Archive for the ‘Health Debates’ Category

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The pandemic worsened access to medicine for close to 1 in 5 people

Wednesday, November 16th, 2022

Percentages of people reporting not having prescription insurance to cover medication cost was higher among immigrants (29%) relative to non-immigrants (17%) and among racialized persons (29%) relative to non-racialized and non-Indigenous persons (17%)… The new findings should instill added urgency in the federal government which has promised to make progress on a national universal pharmacare program

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Prescription for a broken health care system can’t be more politics

Sunday, November 13th, 2022

Federal Health Minister Jean-Yves Duclos arrived promising an increase in health care transfers to the provinces in return for agreement on national health care indicators and creation of a health care data system. Duclos left Vancouver blaming premiers for undercutting the work of their health ministers by issuing a statement that the Vancouver meeting was a failure, even as the meeting was ongoing.

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Viral infections including COVID are among the important causes of dementia – one more reason to consider vaccination

Monday, October 3rd, 2022

More than 150,000 people with COVID and 11 million controls have been involved in a study of long-term consequences of acute COVID infection. A year after infection, there was an overall 40% higher risk (an additional 71 cases per 1000 people) of neurologic disorders, including memory problems (80% higher risk) and Alzheimer’s disease (two-fold higher risk). These risks were elevated even among those not hospitalised for acute COVID.

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Ontario’s hospitals and long-term care are in crisis. Pretending they aren’t won’t solve anything

Wednesday, September 21st, 2022

While hospitals have long been permitted to impose daily charges for patients who overstay — and other provinces already allow it — the latest legislation and regulations will legitimatize the practice… These measures aren’t the end of the world. Nor will they end hallway medicine. More than health-care crisis management, there is an element of political “issues management” at play. The government must be seen to be doing something — anything.

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Don’t be scared into supporting privatized health care

Monday, September 12th, 2022

The privatization options will not begin to address the problems of a demoralized and depleted health care workforce and the overzealous constraints on public health care spending and will have negative consequences for both equity and efficiency. Debating private care options is a wasteful distraction.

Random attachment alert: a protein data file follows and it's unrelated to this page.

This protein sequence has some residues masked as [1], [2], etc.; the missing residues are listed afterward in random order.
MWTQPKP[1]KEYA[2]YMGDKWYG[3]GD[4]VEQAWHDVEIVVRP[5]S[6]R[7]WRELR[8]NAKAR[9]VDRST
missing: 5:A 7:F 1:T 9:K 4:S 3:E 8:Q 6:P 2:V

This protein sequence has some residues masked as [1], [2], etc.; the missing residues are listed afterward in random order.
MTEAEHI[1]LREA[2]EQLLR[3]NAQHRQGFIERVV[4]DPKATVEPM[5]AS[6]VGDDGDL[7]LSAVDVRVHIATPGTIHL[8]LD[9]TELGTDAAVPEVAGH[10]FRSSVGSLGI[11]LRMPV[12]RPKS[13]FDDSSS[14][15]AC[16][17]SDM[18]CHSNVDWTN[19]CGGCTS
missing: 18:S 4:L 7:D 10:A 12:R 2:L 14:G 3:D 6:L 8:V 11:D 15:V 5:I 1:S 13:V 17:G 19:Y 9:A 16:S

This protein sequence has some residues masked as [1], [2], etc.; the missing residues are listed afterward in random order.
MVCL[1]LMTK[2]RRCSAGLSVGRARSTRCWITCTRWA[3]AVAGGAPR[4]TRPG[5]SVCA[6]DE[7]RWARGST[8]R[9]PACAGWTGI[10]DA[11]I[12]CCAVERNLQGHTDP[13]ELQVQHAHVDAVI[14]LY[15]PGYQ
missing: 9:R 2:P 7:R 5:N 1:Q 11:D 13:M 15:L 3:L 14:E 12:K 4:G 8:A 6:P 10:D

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How will Canada expand a health-care system that’s already struggling?

Saturday, September 10th, 2022

Everyone should have access to routine dental care and vision care and necessary medications — and other things, like mental-health supports and physiotherapy… This is important on humanitarian grounds. It would also, though, optimize the primary-care system: a person who is kept out of hospital by proper dental care means one more bed available for someone who truly needs it. 

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Canada’s new dental care plan will be tangible and popular: MP Don Davies

Wednesday, August 31st, 2022

While Conservative politicians like Pierre Poilievre complain about the cost of a public dental care plan, Davies notes that delivering universal health care is actually cheaper. “We have been coasting on past glories for decades,” said Davies. “Yes, we have excellent care through hospitals and physicians, but we have a two-tiered, US-style access to care for dental care, prescription drugs, eye care, auditory care, and mental health care.” 

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Is it really an ER when it opens and closes constantly, or is it just a ‘room’?

Friday, August 12th, 2022

Ontario will “take bold action.” What else could this mean but the right-wing dream that never dies: privatizing public health care, on the model of highly profitable long-term-care homes… You can sense a new zeitgeist today in the rejection of neo-liberal globalization by the same parties in the U.S., U.K. and Canada that ushered it in. And in an openness to larger public activity on COVID and climate change.

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How do we ‘fix’ Canadian health care? Not by forcing patients to pay

Thursday, July 7th, 2022

While we undoubtedly need to invest more public funds in our health care system, we need to do it transparently and strategically… Those looking to hand our health care system to corporate investors see a lucrative opportunity in private pay health care. It’s a seemingly simple and neat solution — but it’s wrong. If the pandemic has taught us anything, it’s that we need our publicly funded health care system to be there for all of us.

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‘Fixing’ emergency department wait times starts with investing in a strong primary care system

Friday, June 24th, 2022

Access to timely health care is predicated on a robust primary care system that is adequately staffed and supported. As a provider who has experienced the pressures faced by both the primary and acute care settings, it is clear that investing in team-based primary care and prioritizing access to family physicians is a necessary priority to address the crisis in our emergency departments.

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